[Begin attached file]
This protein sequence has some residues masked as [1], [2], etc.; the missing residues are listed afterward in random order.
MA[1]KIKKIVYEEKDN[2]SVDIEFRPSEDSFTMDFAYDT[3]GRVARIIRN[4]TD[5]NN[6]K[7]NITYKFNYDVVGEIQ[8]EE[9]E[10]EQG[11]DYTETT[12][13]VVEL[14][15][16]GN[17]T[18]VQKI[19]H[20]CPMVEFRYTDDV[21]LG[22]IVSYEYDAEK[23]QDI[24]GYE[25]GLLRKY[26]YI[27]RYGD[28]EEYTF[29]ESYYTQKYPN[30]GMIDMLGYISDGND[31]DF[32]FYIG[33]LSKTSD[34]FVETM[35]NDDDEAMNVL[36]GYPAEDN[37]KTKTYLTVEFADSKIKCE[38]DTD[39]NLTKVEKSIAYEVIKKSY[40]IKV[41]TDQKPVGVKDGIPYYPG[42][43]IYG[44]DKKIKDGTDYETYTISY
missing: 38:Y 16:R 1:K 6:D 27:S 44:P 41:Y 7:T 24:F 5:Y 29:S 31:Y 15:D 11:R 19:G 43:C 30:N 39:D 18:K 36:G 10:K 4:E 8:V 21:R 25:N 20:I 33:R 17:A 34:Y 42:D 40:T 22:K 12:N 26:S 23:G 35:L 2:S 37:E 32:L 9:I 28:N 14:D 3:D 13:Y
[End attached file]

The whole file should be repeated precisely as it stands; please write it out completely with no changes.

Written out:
This protein sequence has some residues masked as [1], [2], etc.; the missing residues are listed afterward in random order.
MA[1]KIKKIVYEEKDN[2]SVDIEFRPSEDSFTMDFAYDT[3]GRVARIIRN[4]TD[5]NN[6]K[7]NITYKFNYDVVGEIQ[8]EE[9]E[10]EQG[11]DYTETT[12][13]VVEL[14][15][16]GN[17]T[18]VQKI[19]H[20]CPMVEFRYTDDV[21]LG[22]IVSYEYDAEK[23]QDI[24]GYE[25]GLLRKY[26]YI[27]RYGD[28]EEYTF[29]ESYYTQKYPN[30]GMIDMLGYISDGND[31]DF[32]FYIG[33]LSKTSD[34]FVETM[35]NDDDEAMNVL[36]GYPAEDN[37]KTKTYLTVEFADSKIKCE[38]DTD[39]NLTKVEKSIAYEVIKKSY[40]IKV[41]TDQKPVGVKDGIPYYPG[42][43]IYG[44]DKKIKDGTDYETYTISY
missing: 38:Y 16:R 1:K 6:D 27:S 44:P 41:Y 7:T 24:F 5:Y 29:S 31:Y 15:D 11:R 19:G 43:C 30:N 39:D 18:K 36:G 10:K 4:E 8:V 21:R 25:N 20:I 33:R 17:A 34:Y 42:D 40:T 22:K 12:N 26:S 23:G 35:L 2:S 37:E 32:L 9:I 28:N 14:D 3:D 13:Y